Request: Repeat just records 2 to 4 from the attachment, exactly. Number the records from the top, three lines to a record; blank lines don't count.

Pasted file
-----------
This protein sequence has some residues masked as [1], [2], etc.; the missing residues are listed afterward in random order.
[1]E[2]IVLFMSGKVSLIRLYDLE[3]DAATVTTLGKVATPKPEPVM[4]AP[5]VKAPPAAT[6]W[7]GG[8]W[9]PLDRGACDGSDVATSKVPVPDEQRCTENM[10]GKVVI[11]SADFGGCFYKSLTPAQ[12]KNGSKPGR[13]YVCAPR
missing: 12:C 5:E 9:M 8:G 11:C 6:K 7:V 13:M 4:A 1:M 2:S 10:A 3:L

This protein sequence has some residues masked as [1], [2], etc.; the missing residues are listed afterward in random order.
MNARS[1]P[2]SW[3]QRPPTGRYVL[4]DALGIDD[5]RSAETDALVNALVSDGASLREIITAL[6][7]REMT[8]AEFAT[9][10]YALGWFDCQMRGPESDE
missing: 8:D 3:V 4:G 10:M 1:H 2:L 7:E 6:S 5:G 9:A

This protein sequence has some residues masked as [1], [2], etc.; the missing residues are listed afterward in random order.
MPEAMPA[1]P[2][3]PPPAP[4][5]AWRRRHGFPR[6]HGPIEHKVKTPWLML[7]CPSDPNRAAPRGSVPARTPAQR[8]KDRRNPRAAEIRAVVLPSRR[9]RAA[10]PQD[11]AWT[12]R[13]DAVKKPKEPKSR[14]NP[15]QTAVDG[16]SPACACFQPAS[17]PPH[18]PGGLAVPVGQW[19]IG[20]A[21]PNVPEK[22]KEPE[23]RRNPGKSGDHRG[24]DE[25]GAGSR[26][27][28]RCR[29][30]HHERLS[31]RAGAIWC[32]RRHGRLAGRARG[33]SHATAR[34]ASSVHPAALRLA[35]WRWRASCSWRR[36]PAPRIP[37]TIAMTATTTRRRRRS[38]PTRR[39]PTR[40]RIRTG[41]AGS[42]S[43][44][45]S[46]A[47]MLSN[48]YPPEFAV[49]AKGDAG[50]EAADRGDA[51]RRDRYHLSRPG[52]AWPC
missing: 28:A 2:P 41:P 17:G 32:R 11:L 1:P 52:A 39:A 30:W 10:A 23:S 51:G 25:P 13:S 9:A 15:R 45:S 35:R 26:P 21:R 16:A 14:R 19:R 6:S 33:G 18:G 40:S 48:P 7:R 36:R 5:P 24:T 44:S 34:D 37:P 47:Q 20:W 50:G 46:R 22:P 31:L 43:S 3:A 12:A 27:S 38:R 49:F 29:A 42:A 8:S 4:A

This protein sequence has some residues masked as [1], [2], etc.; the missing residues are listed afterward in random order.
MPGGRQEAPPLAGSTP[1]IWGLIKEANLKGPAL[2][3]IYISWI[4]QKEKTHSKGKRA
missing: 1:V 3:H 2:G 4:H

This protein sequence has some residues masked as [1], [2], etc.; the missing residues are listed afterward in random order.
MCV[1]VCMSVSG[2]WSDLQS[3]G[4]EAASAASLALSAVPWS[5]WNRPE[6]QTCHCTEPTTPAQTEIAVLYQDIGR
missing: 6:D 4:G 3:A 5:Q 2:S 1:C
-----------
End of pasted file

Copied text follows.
This protein sequence has some residues masked as [1], [2], etc.; the missing residues are listed afterward in random order.
MNARS[1]P[2]SW[3]QRPPTGRYVL[4]DALGIDD[5]RSAETDALVNALVSDGASLREIITAL[6][7]REMT[8]AEFAT[9][10]YALGWFDCQMRGPESDE
missing: 8:D 3:V 4:G 10:M 1:H 2:L 7:E 6:S 5:G 9:A

This protein sequence has some residues masked as [1], [2], etc.; the missing residues are listed afterward in random order.
MPEAMPA[1]P[2][3]PPPAP[4][5]AWRRRHGFPR[6]HGPIEHKVKTPWLML[7]CPSDPNRAAPRGSVPARTPAQR[8]KDRRNPRAAEIRAVVLPSRR[9]RAA[10]PQD[11]AWT[12]R[13]DAVKKPKEPKSR[14]NP[15]QTAVDG[16]SPACACFQPAS[17]PPH[18]PGGLAVPVGQW[19]IG[20]A[21]PNVPEK[22]KEPE[23]RRNPGKSGDHRG[24]DE[25]GAGSR[26][27][28]RCR[29][30]HHERLS[31]RAGAIWC[32]RRHGRLAGRARG[33]SHATAR[34]ASSVHPAALRLA[35]WRWRASCSWRR[36]PAPRIP[37]TIAMTATTTRRRRRS[38]PTRR[39]PTR[40]RIRTG[41]AGS[42]S[43][44][45]S[46]A[47]MLSN[48]YPPEFAV[49]AKGDAG[50]EAADRGDA[51]RRDRYHLSRPG[52]AWPC
missing: 28:A 2:P 41:P 17:G 32:R 11:L 1:P 52:A 39:A 30:W 10:A 23:S 51:G 25:P 13:S 9:A 15:R 45:S 35:R 26:P 21:R 16:A 14:R 19:R 6:S 33:G 18:G 40:S 48:P 7:R 36:R 5:P 24:T 44:S 34:D 37:P 47:Q 20:W 50:G 46:R 22:P 31:L 43:S 3:A 12:A 27:S 38:R 49:F 29:A 42:A 8:S 4:A

This protein sequence has some residues masked as [1], [2], etc.; the missing residues are listed afterward in random order.
MPGGRQEAPPLAGSTP[1]IWGLIKEANLKGPAL[2][3]IYISWI[4]QKEKTHSKGKRA
missing: 1:V 3:H 2:G 4:H